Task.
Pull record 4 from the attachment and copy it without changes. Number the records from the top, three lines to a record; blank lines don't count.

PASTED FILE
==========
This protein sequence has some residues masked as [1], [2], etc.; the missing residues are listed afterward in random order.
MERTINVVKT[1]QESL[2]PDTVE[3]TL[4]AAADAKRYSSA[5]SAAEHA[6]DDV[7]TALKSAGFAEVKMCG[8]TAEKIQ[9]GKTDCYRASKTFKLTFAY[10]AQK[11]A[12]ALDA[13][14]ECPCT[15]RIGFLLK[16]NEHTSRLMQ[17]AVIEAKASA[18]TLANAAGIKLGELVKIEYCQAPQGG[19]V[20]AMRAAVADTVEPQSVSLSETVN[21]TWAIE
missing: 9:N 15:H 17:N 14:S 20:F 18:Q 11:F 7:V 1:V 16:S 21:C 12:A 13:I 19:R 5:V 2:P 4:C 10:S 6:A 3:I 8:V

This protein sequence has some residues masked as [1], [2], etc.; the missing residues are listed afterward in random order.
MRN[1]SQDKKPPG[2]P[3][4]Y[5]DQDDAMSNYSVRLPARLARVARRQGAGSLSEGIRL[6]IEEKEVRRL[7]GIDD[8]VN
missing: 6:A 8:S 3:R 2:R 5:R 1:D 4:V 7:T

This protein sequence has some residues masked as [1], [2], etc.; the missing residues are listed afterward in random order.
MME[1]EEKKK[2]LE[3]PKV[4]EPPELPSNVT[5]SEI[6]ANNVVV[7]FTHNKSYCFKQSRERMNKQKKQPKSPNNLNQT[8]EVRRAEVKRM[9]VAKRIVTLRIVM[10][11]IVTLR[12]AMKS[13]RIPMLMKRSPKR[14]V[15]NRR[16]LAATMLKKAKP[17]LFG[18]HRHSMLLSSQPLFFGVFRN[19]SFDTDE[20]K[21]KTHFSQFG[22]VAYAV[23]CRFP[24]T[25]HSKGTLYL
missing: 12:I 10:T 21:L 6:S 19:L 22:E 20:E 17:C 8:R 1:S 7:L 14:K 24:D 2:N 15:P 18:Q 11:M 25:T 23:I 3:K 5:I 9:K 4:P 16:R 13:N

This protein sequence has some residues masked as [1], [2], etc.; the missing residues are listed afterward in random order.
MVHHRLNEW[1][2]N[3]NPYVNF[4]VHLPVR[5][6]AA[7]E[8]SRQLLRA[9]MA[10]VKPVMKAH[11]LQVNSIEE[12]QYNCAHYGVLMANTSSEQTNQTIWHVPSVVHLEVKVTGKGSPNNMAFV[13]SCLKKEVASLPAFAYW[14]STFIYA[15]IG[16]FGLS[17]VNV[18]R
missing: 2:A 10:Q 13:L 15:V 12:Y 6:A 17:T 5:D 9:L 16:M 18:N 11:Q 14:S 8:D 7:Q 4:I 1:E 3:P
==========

This protein sequence has some residues masked as [1], [2], etc.; the missing residues are listed afterward in random order.
MVHHRLNEW[1][2]N[3]NPYVNF[4]VHLPVR[5][6]AA[7]E[8]SRQLLRA[9]MA[10]VKPVMKAH[11]LQVNSIEE[12]QYNCAHYGVLMANTSSEQTNQTIWHVPSVVHLEVKVTGKGSPNNMAFV[13]SCLKKEVASLPAFAYW[14]STFIYA[15]IG[16]FGLS[17]VNV[18]R
missing: 2:A 10:Q 13:L 15:V 12:Y 6:A 17:T 5:D 9:L 16:M 18:N 11:Q 14:S 8:D 7:Q 4:I 1:E 3:P